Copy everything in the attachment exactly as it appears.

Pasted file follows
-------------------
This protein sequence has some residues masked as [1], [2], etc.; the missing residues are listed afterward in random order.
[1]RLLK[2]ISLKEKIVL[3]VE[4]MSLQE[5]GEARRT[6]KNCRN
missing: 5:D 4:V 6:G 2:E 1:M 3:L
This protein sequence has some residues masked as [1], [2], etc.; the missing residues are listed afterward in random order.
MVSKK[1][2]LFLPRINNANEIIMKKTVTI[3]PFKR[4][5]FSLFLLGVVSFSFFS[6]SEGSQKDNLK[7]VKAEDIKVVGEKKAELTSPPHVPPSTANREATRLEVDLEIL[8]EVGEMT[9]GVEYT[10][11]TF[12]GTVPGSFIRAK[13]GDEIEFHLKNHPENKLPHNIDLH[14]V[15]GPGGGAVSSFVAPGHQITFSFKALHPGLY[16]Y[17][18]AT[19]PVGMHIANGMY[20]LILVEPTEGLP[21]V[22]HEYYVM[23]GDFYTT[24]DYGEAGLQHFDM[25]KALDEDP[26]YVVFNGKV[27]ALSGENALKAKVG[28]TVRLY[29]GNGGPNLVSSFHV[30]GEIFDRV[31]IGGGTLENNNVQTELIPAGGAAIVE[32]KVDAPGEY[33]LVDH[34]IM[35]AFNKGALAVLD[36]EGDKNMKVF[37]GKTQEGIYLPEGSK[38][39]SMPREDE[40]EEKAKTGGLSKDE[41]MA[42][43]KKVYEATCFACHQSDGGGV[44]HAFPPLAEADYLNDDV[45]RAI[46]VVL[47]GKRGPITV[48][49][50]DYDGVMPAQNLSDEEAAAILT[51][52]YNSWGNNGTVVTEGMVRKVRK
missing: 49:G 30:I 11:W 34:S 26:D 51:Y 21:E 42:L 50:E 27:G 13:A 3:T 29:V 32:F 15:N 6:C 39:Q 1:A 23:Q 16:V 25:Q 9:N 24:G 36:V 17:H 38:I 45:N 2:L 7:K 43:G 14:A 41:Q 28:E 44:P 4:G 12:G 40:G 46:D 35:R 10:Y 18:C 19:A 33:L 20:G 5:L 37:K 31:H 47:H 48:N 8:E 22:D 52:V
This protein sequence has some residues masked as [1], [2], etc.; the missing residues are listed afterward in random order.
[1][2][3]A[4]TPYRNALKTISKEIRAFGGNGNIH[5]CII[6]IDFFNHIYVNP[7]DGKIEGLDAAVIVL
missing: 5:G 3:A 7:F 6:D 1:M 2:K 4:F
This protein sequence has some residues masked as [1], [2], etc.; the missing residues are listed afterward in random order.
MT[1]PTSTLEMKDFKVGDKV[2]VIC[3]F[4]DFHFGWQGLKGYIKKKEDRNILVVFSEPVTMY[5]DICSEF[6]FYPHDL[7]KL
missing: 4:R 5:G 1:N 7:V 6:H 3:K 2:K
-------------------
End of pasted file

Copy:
This protein sequence has some residues masked as [1], [2], etc.; the missing residues are listed afterward in random order.
[1]RLLK[2]ISLKEKIVL[3]VE[4]MSLQE[5]GEARRT[6]KNCRN
missing: 5:D 4:V 6:G 2:E 1:M 3:L
This protein sequence has some residues masked as [1], [2], etc.; the missing residues are listed afterward in random order.
MVSKK[1][2]LFLPRINNANEIIMKKTVTI[3]PFKR[4][5]FSLFLLGVVSFSFFS[6]SEGSQKDNLK[7]VKAEDIKVVGEKKAELTSPPHVPPSTANREATRLEVDLEIL[8]EVGEMT[9]GVEYT[10][11]TF[12]GTVPGSFIRAK[13]GDEIEFHLKNHPENKLPHNIDLH[14]V[15]GPGGGAVSSFVAPGHQITFSFKALHPGLY[16]Y[17][18]AT[19]PVGMHIANGMY[20]LILVEPTEGLP[21]V[22]HEYYVM[23]GDFYTT[24]DYGEAGLQHFDM[25]KALDEDP[26]YVVFNGKV[27]ALSGENALKAKVG[28]TVRLY[29]GNGGPNLVSSFHV[30]GEIFDRV[31]IGGGTLENNNVQTELIPAGGAAIVE[32]KVDAPGEY[33]LVDH[34]IM[35]AFNKGALAVLD[36]EGDKNMKVF[37]GKTQEGIYLPEGSK[38][39]SMPREDE[40]EEKAKTGGLSKDE[41]MA[42][43]KKVYEATCFACHQSDGGGV[44]HAFPPLAEADYLNDDV[45]RAI[46]VVL[47]GKRGPITV[48][49][50]DYDGVMPAQNLSDEEAAAILT[51][52]YNSWGNNGTVVTEGMVRKVRK
missing: 49:G 30:I 11:W 34:S 26:D 51:Y 21:E 42:L 50:E 27:G 13:A 3:T 29:V 32:F 15:N 6:C 39:Q 1:A 23:Q 16:V 25:Q 9:N 24:G 36:V 17:H 38:I 45:N 2:L 7:K 43:G 14:A 41:Q 28:E 44:P 4:G 12:G 40:G 46:D 35:R 10:Y 18:C 19:A 33:L 20:G 5:L 37:K 31:H 47:H 48:N 8:E 22:D 52:V
This protein sequence has some residues masked as [1], [2], etc.; the missing residues are listed afterward in random order.
[1][2][3]A[4]TPYRNALKTISKEIRAFGGNGNIH[5]CII[6]IDFFNHIYVNP[7]DGKIEGLDAAVIVL
missing: 5:G 3:A 7:F 6:D 1:M 2:K 4:F
This protein sequence has some residues masked as [1], [2], etc.; the missing residues are listed afterward in random order.
MT[1]PTSTLEMKDFKVGDKV[2]VIC[3]F[4]DFHFGWQGLKGYIKKKEDRNILVVFSEPVTMY[5]DICSEF[6]FYPHDL[7]KL
missing: 4:R 5:G 1:N 7:V 6:H 3:K 2:K